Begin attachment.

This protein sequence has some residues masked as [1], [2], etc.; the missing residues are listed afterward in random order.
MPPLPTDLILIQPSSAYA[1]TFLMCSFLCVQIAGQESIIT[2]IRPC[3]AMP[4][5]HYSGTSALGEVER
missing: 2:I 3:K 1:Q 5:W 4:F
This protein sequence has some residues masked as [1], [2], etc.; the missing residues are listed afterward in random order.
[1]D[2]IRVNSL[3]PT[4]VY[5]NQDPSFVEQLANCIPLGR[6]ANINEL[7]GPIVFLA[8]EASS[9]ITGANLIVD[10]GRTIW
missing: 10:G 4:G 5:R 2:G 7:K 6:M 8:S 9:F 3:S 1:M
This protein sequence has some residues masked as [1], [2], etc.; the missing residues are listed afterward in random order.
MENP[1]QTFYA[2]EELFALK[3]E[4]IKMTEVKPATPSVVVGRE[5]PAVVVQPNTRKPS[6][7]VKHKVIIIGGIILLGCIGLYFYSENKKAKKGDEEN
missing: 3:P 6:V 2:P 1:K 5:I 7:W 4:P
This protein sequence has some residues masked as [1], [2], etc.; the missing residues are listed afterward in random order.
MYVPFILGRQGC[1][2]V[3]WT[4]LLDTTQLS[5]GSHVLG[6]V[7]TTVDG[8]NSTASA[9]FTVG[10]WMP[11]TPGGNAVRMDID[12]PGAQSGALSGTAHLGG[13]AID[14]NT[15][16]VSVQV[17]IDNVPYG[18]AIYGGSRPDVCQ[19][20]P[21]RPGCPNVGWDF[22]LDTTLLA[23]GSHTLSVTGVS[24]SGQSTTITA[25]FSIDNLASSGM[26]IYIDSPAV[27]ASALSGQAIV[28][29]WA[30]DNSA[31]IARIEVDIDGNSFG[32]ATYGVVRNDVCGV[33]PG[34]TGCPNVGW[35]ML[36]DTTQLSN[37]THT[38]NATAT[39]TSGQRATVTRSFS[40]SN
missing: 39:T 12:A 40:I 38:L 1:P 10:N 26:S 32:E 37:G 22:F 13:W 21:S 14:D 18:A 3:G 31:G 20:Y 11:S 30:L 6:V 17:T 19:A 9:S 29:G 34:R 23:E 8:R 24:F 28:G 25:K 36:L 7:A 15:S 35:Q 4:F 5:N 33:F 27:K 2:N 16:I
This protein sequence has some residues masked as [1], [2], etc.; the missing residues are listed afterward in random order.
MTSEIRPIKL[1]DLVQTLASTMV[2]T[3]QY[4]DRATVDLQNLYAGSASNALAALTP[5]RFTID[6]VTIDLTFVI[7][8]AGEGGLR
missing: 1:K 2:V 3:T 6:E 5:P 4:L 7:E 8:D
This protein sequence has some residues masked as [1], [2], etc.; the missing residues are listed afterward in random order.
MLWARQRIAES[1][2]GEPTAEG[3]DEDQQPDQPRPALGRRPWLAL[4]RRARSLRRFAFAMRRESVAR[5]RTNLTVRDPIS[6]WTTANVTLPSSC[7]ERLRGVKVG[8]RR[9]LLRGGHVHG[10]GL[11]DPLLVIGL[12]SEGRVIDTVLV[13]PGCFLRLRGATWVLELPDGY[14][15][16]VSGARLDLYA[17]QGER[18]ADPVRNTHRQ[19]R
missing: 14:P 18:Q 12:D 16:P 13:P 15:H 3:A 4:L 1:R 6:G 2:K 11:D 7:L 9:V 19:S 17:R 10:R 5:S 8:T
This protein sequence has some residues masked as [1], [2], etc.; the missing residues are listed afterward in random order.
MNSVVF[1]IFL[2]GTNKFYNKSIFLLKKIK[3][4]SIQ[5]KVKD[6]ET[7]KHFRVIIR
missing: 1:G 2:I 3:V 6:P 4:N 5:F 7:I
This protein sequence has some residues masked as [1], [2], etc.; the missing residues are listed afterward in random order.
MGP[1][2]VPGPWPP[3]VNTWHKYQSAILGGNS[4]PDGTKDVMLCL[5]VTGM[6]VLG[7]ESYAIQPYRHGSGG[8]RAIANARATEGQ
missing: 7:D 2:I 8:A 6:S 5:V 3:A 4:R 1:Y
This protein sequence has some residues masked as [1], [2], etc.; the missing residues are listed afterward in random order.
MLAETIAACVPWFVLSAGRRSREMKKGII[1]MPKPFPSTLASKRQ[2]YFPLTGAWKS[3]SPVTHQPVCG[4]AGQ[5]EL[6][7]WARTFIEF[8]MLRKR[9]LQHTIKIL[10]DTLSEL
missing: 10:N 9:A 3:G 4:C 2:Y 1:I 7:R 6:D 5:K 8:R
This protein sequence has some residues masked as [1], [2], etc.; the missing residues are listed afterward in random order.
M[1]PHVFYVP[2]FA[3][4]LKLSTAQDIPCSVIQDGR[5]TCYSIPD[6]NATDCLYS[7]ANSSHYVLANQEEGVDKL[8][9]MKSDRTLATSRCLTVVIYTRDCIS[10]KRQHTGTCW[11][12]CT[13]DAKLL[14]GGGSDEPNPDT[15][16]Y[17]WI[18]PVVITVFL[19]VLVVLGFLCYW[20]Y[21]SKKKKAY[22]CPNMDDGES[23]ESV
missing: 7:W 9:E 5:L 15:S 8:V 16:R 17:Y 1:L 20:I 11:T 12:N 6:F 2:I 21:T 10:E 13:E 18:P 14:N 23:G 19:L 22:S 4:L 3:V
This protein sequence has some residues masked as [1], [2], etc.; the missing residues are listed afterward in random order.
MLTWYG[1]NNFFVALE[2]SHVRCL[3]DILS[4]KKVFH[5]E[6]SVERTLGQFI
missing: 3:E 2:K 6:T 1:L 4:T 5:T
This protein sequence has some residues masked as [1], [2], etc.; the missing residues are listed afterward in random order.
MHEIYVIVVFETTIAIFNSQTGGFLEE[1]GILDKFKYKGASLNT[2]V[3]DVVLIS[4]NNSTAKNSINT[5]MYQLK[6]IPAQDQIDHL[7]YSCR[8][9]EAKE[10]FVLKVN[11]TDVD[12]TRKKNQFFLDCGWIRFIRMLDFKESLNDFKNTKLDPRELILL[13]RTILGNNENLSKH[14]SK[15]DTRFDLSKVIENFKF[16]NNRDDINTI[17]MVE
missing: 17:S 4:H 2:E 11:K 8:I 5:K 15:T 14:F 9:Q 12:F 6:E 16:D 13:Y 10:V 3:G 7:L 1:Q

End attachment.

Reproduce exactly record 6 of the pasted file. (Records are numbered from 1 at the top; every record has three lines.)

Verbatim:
This protein sequence has some residues masked as [1], [2], etc.; the missing residues are listed afterward in random order.
MLWARQRIAES[1][2]GEPTAEG[3]DEDQQPDQPRPALGRRPWLAL[4]RRARSLRRFAFAMRRESVAR[5]RTNLTVRDPIS[6]WTTANVTLPSSC[7]ERLRGVKVG[8]RR[9]LLRGGHVHG[10]GL[11]DPLLVIGL[12]SEGRVIDTVLV[13]PGCFLRLRGATWVLELPDGY[14][15][16]VSGARLDLYA[17]QGER[18]ADPVRNTHRQ[19]R
missing: 14:P 18:Q 12:D 16:P 13:P 15:H 3:A 4:L 1:R 6:G 2:K 11:D 7:L 9:V 19:S 17:R 10:R 5:S 8:T